How do I configure geoproximity routing using the Route 53 console?

Last updated: 2019-05-23

How do I configure geoproximity routing for traffic using the Amazon Route 53 console?

Short description

You can use geoproximity routing in the Route 53 console to route traffic based on the physical distance between your users and your resources. You can also configure the size of a geographic Region from which Route 53 routes traffic to a resource by specifying a bias for the Region.

Note: You must use Route 53 traffic flow to use a geoproximity routing policy.


Create a geoproximity routing traffic policy

1.    Create a traffic policy.

2.    For Start point, choose A: IP address in IPv4 format as the DNS type.

3.    Choose Connect to, and then choose Geoproximity rule.

4.    Choose your Endpoint Location. If you choose Custom, you must enter the location’s latitude and longitude Coordinates. Otherwise, choose the Amazon Elastic Compute Cloud (Amazon EC2) Region where your endpoint is located, such as US East (N. Virginia).

5.    (Optional) For Bias, enter a number, or drag the slider to the bias value you want.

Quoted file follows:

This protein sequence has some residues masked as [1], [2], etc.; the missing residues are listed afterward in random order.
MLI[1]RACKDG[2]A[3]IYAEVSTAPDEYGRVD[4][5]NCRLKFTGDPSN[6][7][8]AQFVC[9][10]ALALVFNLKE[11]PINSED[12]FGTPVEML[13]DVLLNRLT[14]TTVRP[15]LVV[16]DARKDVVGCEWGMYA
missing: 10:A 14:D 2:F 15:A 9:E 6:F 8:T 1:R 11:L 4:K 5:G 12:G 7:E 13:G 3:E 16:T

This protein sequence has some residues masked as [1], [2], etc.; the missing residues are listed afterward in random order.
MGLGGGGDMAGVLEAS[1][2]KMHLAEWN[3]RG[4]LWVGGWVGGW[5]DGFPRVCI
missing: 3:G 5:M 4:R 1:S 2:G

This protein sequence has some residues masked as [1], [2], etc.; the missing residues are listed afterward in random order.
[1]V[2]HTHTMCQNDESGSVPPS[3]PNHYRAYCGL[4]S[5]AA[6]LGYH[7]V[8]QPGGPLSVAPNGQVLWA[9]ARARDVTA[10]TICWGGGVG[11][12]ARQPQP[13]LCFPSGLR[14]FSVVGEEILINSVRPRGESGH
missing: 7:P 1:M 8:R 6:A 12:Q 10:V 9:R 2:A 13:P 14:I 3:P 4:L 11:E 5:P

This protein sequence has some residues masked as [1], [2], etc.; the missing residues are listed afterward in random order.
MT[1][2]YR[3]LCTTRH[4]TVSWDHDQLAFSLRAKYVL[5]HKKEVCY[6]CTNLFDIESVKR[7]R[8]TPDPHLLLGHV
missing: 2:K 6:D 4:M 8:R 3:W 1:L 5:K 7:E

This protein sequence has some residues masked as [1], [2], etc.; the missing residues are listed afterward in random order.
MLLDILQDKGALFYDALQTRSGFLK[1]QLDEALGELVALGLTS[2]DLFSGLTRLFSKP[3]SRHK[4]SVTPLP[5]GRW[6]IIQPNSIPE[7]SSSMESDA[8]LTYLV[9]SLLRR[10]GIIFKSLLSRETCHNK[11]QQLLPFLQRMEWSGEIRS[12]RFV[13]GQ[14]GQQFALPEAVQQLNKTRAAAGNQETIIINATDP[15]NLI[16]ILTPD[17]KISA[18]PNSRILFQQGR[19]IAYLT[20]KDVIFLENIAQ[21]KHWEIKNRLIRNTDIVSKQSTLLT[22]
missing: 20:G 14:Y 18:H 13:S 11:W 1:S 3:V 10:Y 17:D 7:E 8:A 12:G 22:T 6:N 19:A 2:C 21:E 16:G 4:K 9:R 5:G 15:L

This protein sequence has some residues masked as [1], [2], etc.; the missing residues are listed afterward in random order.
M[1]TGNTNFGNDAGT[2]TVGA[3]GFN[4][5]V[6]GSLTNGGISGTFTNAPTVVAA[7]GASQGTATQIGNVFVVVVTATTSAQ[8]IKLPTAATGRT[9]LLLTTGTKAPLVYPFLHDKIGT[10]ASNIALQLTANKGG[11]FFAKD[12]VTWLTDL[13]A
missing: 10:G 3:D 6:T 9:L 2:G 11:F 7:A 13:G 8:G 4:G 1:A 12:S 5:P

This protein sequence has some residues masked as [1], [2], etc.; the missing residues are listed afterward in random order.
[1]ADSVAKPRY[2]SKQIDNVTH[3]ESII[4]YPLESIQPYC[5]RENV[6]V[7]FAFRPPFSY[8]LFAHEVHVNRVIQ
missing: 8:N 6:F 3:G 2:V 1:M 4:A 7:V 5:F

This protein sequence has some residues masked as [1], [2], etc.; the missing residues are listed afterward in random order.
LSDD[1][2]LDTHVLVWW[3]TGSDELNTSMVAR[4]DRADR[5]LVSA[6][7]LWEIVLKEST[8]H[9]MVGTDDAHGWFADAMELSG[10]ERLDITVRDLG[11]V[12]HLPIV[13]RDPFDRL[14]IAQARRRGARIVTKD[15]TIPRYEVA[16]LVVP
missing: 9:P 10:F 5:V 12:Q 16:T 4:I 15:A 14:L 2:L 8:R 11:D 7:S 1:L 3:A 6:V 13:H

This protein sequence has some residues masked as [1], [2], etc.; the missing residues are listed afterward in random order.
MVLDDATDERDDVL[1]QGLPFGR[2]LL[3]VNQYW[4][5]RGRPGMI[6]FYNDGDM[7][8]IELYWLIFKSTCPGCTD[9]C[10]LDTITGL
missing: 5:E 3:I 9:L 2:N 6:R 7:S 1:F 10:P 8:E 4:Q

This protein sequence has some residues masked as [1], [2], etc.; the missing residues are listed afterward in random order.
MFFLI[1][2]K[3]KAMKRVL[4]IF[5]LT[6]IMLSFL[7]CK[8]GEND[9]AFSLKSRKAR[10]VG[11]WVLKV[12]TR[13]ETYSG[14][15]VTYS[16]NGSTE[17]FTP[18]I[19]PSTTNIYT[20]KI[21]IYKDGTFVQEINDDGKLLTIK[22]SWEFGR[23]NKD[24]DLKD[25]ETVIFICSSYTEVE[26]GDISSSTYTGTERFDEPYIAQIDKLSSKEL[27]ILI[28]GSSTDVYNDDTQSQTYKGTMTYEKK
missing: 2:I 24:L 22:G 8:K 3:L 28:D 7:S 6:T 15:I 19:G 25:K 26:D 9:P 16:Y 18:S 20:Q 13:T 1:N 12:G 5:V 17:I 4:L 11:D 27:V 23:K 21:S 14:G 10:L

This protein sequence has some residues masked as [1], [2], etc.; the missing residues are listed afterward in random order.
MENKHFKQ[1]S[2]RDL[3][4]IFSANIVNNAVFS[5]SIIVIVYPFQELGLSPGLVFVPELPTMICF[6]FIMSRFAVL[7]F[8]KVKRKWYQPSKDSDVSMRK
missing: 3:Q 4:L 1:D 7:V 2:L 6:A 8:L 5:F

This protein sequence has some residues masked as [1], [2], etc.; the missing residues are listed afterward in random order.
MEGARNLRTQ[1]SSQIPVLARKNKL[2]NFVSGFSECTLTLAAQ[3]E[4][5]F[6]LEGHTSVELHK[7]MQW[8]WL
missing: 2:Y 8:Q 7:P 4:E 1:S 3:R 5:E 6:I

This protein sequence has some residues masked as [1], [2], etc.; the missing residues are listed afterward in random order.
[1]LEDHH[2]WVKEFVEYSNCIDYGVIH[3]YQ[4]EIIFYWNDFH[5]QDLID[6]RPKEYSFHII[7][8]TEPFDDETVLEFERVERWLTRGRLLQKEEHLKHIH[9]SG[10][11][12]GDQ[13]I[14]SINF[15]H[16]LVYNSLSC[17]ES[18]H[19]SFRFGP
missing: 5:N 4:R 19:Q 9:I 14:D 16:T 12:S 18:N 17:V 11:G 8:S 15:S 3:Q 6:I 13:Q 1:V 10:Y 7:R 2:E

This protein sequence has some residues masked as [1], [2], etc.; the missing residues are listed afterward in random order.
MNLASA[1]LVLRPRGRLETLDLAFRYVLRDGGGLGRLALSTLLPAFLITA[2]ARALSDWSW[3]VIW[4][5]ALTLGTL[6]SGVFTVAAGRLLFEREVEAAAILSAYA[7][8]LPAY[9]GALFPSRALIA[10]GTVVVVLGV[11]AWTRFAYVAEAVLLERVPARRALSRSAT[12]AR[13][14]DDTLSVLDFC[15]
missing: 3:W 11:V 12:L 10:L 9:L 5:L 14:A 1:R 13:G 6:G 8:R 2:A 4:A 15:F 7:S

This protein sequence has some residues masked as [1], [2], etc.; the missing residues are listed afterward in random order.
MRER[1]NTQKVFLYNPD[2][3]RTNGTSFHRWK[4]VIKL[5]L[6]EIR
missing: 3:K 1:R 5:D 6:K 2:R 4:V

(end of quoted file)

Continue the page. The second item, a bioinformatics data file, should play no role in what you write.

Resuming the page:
6.    (Optional) Under Health checks, select or clear the check box to Evaluate target health. Then, select a health check to associate with the record.

7.    Choose Connect to, and then choose New endpoint.

8.    For Type, choose Value.

9.    For Value, enter the IP address of your endpoint.

10.    For each additional endpoint you want to add, choose Add another geoproximity location, and then follow steps 4-9 again.

11.    Choose Create traffic policy.

Create a policy record for your traffic policy

Follow the steps in Creating policy records to create your policy record. Be sure to choose the traffic policy you just created for the Traffic policy record.

Test geoproximity routing

Test if Route 53 routes traffic to the correct endpoint.

To test the DNS response using the Route 53 console, see Checking DNS responses from Route 53.

To test the DNS response in a Linux terminal, use dig (version of 9.11 or later). Open a terminal and use dig +short with the DNS name of your traffic policy. Use +subnet in your command to test routing from specific IP address locations.

Example command:

dig +subnet=<subnet> +short 

<subnet> is the Client Subnet (or the Client) address with the mask in the format of X.X.X.X/X

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